Engine additives

What are the benefits to adding a ceramic oil additive to my 2008 Ford Focus with 80,000 miles. I have no problems, would like it to run a little quieter and of course I want to protect the engine from wear.

Zero, nada, zilch.

80k isn’t a lot of miles and not the time to be concerned about engine issues popping up if you have been maintaining it properly anyway. If you have no problems it is best to leave well enough alone. Google “snake oil.” I would [personally] advise against additives such as this unless they are recommended by the manufacturer. You’d be better off putting the $ you would spend on that in to a savings account and use those funds for maintenance/repairs down the line.


If you do just the normal, regular, maintenance as scheduled, then come back at about 280,000 miles with a report. Then maybe we’ll talk additives. In the meantime, the engine is designed to be protected and maintained by the motor oil as specified in the owner’s manual. Follow that and drive on happy.

DO NOT uses additives for a properly operating engine.

As I understand the “ceramic” additives, they allegedly fill pores in the walls of the cylinders making them smoother. However, it is the oil that becomes entrapped in these cavities that forms a barrier between the metals of the cylinder walls and the pistons and their rings. You do not want to fill these cavities.

These wall cavities and the oil they entrap are so critical that in newly bored cylinders and new engines the cylinders are put through a “honing” process that creates controlled scratches in a cross-hatch pattern. Failure to do so will result in certain and quick engine failure.

Additives can be great for getting an extra year or two out of a beat up old engine, where it doesn’t matter when the engine finally quits. But they are not wise for an engine in good shape. Proper maintenance with the fluids recommended by the manufacturer will enable your engine to outlast the rest of the car. You want oil in your cavities, not ceramic.

I never have liked engine “additives” although most of them do no harm. The problem is that most of them do no good and are formulated to make the most profit for their manufacturers.

A friend was told by a mechanic to put Seafoam in his oil to clean up a sticky valve. He asked how long do I keep it in before the oil change? He was told 100 miles is good, but 500 miles would be better. His engine seized before the 500 miles.

A ceramic material in an oil additive sounds like the work of an ad copy writer in a state of mental delusion. A ceramic material is hard and abrasive like sand. If there is a ceramic material in the additive, your oil filter will pick out the larger particles before they damage your engine.

Engine additives are a billion dollar business (actually multi-billion).

One of the BIGGEST…yet pure snake oil is Slick-50. This company has been around fore about 50 years. And it’s a shame people still keep falling for this crap.

It’s so bad that their active ingredient (Teflon)…Dupont (owner of the Teflon brand) forced Slick-50 to remove the name from their product after extensive testing Dupont proved that Slick-50 was a complete joke. Since then Slick-50 uses the chemical name (PTFE).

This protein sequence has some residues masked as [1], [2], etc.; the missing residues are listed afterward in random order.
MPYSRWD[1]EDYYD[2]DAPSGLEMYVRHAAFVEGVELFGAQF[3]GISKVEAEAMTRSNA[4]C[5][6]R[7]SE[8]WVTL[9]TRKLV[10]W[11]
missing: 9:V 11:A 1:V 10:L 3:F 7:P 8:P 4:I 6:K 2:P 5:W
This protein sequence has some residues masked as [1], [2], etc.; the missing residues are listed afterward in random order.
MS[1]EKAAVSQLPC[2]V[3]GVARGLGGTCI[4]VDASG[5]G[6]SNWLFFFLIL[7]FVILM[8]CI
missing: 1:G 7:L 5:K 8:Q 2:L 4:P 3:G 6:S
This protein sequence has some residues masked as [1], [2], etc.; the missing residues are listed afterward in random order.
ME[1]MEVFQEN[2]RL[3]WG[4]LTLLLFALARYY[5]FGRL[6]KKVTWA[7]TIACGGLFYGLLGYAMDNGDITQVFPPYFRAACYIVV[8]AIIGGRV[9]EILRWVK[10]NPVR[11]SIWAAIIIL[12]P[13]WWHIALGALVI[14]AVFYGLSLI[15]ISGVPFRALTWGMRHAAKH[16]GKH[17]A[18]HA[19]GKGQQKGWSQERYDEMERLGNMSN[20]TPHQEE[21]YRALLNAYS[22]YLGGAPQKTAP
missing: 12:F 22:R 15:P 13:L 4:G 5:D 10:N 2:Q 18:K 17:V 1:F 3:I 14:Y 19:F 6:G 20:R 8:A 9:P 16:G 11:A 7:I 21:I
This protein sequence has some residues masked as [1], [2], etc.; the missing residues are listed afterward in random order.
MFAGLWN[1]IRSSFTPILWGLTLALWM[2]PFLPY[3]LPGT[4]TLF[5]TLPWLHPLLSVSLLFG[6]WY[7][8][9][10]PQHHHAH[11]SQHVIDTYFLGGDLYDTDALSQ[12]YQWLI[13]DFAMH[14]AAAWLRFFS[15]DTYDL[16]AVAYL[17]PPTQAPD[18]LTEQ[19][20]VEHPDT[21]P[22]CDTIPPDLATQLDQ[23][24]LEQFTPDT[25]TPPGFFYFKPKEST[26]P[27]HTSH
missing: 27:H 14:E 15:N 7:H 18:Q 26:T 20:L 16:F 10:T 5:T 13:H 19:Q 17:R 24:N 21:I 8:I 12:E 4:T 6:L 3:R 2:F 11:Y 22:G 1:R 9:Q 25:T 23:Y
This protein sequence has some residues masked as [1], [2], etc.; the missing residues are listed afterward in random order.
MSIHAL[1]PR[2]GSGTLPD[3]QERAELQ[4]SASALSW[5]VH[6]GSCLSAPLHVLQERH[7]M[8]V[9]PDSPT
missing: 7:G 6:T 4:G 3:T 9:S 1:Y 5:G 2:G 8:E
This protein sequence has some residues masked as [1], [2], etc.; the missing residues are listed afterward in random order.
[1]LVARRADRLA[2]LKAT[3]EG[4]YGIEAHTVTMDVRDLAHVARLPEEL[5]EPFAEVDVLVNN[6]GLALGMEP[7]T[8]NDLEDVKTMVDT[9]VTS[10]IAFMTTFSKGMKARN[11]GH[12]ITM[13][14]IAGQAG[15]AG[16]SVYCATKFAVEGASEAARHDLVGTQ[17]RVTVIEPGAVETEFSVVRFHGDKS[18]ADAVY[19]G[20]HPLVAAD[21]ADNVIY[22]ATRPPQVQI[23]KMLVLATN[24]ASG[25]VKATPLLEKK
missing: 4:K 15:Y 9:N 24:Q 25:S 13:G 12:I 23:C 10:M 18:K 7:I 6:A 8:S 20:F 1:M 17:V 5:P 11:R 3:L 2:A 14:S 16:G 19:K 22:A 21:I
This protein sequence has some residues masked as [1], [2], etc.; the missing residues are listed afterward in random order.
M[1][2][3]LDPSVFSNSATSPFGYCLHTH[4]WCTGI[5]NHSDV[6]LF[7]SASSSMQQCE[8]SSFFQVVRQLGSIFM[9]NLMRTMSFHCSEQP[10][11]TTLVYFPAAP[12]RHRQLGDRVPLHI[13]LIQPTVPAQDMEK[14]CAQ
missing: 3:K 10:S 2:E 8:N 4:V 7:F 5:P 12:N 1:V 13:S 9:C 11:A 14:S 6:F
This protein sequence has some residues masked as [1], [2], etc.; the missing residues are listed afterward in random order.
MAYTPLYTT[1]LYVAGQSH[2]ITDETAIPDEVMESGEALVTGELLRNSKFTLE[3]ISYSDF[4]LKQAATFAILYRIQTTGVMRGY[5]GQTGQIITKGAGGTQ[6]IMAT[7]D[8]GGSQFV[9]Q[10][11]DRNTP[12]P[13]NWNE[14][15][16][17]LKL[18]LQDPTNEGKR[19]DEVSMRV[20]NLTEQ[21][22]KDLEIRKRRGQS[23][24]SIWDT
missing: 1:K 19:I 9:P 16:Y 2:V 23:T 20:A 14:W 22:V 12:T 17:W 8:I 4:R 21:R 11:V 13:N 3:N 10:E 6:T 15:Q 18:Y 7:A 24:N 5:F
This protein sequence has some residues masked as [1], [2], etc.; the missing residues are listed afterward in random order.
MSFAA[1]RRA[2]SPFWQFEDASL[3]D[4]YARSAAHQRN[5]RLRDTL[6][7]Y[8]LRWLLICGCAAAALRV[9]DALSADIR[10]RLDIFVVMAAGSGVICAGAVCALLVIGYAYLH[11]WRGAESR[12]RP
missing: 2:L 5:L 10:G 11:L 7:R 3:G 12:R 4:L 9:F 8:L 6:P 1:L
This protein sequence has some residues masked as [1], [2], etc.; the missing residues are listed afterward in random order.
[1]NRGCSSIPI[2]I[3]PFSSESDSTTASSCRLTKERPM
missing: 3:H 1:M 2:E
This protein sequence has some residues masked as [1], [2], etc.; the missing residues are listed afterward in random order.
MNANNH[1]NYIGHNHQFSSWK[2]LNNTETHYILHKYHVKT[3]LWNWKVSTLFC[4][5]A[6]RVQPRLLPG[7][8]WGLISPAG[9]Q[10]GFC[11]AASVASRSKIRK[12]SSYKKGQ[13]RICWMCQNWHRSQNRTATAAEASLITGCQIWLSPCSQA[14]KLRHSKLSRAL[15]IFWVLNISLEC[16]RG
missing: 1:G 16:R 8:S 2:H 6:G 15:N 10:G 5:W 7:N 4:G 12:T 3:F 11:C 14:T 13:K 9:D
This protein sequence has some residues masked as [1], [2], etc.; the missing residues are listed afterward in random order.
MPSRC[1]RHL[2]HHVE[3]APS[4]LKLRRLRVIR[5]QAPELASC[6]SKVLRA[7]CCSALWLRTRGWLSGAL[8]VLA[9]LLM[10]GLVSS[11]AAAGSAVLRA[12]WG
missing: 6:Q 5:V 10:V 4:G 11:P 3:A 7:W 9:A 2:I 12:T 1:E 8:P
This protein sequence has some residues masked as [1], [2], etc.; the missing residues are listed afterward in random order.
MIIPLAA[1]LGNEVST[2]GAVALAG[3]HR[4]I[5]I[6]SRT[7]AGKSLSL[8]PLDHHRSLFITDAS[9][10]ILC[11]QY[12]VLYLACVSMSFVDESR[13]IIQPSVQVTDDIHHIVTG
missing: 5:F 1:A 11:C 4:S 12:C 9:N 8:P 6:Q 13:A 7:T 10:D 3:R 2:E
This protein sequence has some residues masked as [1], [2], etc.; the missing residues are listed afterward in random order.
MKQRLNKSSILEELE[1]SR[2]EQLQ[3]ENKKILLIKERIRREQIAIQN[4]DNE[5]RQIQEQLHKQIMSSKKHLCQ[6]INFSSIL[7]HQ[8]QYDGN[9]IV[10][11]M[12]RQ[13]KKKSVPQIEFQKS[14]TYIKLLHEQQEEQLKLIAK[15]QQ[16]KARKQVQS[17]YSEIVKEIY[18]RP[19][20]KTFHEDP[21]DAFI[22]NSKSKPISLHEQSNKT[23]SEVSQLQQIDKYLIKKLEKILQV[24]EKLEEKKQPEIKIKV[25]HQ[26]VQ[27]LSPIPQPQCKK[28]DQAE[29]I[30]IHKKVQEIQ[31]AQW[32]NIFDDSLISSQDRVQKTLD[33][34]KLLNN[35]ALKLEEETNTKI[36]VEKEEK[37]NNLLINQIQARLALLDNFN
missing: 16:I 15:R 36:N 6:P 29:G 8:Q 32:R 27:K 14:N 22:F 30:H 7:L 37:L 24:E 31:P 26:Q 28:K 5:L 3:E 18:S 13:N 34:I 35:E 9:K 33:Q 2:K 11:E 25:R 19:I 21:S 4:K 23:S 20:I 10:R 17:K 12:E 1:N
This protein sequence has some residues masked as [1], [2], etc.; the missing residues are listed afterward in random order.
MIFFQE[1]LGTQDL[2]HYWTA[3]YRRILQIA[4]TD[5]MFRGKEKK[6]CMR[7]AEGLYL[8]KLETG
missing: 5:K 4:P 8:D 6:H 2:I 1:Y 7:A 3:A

Yet people are still buying it.

Gotta agree with everyone else. Just change the oil regularly, save your money, and be happy.

     <b>"<i>One of the BIGGEST..yet pure snake oil is Slick-50. This company has been       around for about 50 years. And it's a shame people still keep falling for this crap".</i></b>

A co-worker of mine back in the seventies, used to race formula Fords on weekends, and swore by this stuff. He tore down his engines after every race and was thoroughly convinced there was a great reduction in wear from using it. He bought it by the case. He tried to get me to use in in my car.

Never did.

I’ve got an 1980 4 cylinder compact tractor and it had a sticking valve. 2 years ago I put seafoam through the carberator and it freed the valve and it has been free since.

The only additive I would put in a car is zddp in a flat-tappet cam engine. Zddp is an extreme pressure anti scuff additive that is being phased out in motor due to the fact that it poisons cats (if you have excessive oil burn), NOT because it lacks merit.

Outside of that, if it did anything, the oil co.s would have already added it!

I keep my car looking shiny and new, and last summer I came out of a Lowes store to my car and there was a young worker from the local hotel parked next to it. He complimented me on my “new car” (his words). He also politely suggested that I should add STP every week to keep it running well. He was a nice kid, and I didn’t have the heart to tell him it already had over 200,000 miles and ran like new. Nor did I want to get into a discussion on additives, or discuss my background. I thanked him for his “tip”, wished him a great day and we both went our separate ways.

Nice kid. But I chuckle when I think of the conversation.

About 3 years ago a couple of friends were in town and I drove them sightseeing in my 2005 Accord. One of my friends complimented me on my new car. It was 7 years old at the time, and she could not believe that the exterior and especially the interior looked so new.